Countdown T minus 4

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Today: after a quick crepe lunch with Jesse, Anna and I went to North Davis to look at her new apartment and pay a visit to CVS. Standing in the beauty aisles and sighing at our indecisiveness is a ritual I will sorely miss. I also finally went to the Dollar Tree, perhaps four months too late? We hauled bottles of tea and dollar candy anyway – Junior Mints, Ring Pops for me, Boston Baked Beans and Sixlets for her – and had a little tea party outside the store.

Last night I was telling my mother that life seems more circular than ever. Before I left four months ago, I was freaking out about writing an email from Singapore that said “I’ll be moving into the apartment later this week”. Now I’m making Singapore Foodie plans for next week and it gives me the same discomfort, body and heart separated across continents and time zones. And so what came next was the hardest — selling my bicycle back to the second hand store. Time didn’t seem to have passed in there. Same two grumpy men in tattered denim and grease, same chunks of steel and bicycle bells lying in a glass cabinet. Only this time I left empty handed, and walked all the way home.

Over the next two days my room will be stripped of furniture, my clothes pressed into my suitcases. From the beginning I’ve had goodbyes and ends in sight, but you can’t help but become attached to a world that welcomes your presence and nourishes your soul. It feels like the Davis-me has grown old, and it’s time to pass on my possessions and go.

Journeys

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In the car, on the train. Oregon and nameless views.

It’s so many miles and so long since I’ve left you
Don’t even know what I’ll find when I get to you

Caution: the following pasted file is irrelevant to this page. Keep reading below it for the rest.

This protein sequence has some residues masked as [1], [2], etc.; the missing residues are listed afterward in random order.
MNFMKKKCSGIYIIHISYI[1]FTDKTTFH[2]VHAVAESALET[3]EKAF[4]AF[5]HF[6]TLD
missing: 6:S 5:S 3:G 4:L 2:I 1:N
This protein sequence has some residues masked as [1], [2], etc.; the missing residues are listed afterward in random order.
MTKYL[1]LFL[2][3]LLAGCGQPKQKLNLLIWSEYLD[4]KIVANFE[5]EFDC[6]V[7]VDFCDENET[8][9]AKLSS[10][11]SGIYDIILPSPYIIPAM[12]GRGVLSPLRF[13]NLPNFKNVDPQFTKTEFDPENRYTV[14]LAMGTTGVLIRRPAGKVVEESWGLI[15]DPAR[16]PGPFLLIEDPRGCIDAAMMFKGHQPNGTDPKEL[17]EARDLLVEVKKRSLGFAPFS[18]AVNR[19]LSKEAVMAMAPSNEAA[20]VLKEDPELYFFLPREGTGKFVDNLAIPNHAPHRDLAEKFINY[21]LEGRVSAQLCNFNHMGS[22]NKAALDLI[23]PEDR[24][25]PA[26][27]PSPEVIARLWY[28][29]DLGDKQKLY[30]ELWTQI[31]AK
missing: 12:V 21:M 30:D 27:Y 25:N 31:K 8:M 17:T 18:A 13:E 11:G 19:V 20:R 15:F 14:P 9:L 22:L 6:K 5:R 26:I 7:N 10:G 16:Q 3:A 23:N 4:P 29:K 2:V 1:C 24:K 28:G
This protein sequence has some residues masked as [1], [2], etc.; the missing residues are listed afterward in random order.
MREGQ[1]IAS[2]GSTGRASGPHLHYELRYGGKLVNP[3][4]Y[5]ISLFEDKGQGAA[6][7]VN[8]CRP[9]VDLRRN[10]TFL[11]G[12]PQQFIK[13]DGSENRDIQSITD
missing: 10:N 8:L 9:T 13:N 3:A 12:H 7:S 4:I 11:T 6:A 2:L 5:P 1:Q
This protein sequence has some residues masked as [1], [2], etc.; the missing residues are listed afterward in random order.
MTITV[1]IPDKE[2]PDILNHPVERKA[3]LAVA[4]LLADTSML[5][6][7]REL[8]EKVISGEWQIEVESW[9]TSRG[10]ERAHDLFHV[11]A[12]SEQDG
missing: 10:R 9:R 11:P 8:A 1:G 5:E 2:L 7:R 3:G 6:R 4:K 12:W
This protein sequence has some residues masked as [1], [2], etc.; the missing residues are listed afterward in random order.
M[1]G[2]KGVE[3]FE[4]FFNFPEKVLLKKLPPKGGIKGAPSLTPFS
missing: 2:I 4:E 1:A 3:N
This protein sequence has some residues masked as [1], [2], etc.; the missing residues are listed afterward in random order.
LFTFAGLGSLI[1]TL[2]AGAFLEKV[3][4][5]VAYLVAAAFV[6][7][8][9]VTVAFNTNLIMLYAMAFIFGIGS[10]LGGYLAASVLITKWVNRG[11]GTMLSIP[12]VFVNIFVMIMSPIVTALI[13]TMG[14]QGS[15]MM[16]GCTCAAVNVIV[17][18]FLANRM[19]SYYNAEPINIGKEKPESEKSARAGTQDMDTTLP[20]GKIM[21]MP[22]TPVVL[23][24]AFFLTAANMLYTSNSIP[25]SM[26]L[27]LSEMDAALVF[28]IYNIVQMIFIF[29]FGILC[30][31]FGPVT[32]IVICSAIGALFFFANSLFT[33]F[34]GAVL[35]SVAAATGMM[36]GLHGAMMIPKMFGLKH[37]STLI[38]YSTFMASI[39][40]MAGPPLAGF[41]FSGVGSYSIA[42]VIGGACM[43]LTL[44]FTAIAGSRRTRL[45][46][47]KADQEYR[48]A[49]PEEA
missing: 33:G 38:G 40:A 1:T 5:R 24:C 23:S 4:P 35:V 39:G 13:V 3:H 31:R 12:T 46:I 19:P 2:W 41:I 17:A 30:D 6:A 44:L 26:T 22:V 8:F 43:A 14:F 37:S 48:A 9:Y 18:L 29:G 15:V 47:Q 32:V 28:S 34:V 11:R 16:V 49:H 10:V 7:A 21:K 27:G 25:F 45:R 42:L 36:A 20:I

But suddenly now, I know where I belong
It’s many hundred miles and it won’t be long
Train Song, Vashti Bunyan/Feist & Ben Gibbard

Nothing new is sweeter than with you

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1. The view at lunch today, Burgers & Brew. There are flowers and leaves all over Davis now. Too beautiful to leave behind. My flight is in exactly one week and I’m not sure I know how to feel about going home. Right now I mostly feel alive but tired, young but very old. Being on exchange gives you a lot of things: autonomy, bravery and the space to be the person you want to be, and these have been the greatest gifts of all in these four months. Going home makes me fear losing them though, because it’s all too easy to settle back into familiar patterns. But there hasn’t been a moment where I haven’t wanted my family and boyfriend with me, to share the happiness and make it real.

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2. Finally tracked Fjallraven Kankens down at the Ace Hotel in Portland! Pretty convinced I now need them in other colours – a blue that pops, warm yellow, and rust red. To be honest, these don’t feel like much to the touch, but the bag is so lightweight that carrying my camera gear feels like carrying a pack full of spring scarves. Also loving the thin straps, dual top handles, and the main zip that goes all the way round like a shoe bag.

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3. Took a little walk while waiting for a froyo date to begin, and had to come by this deliciously old school theatre. The little wooden brown sign in front of it declares it a Davis landmark.

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4. So much love! In about two days I have to sell my bike back to the second-hand-shop man, and I think I might cry.

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5. These girls + late night kitchen supper rendezvous = the way we work.

6. Song from the title/earworm of the moment: Home, by Edward Sharpe and the Magnetic Zeros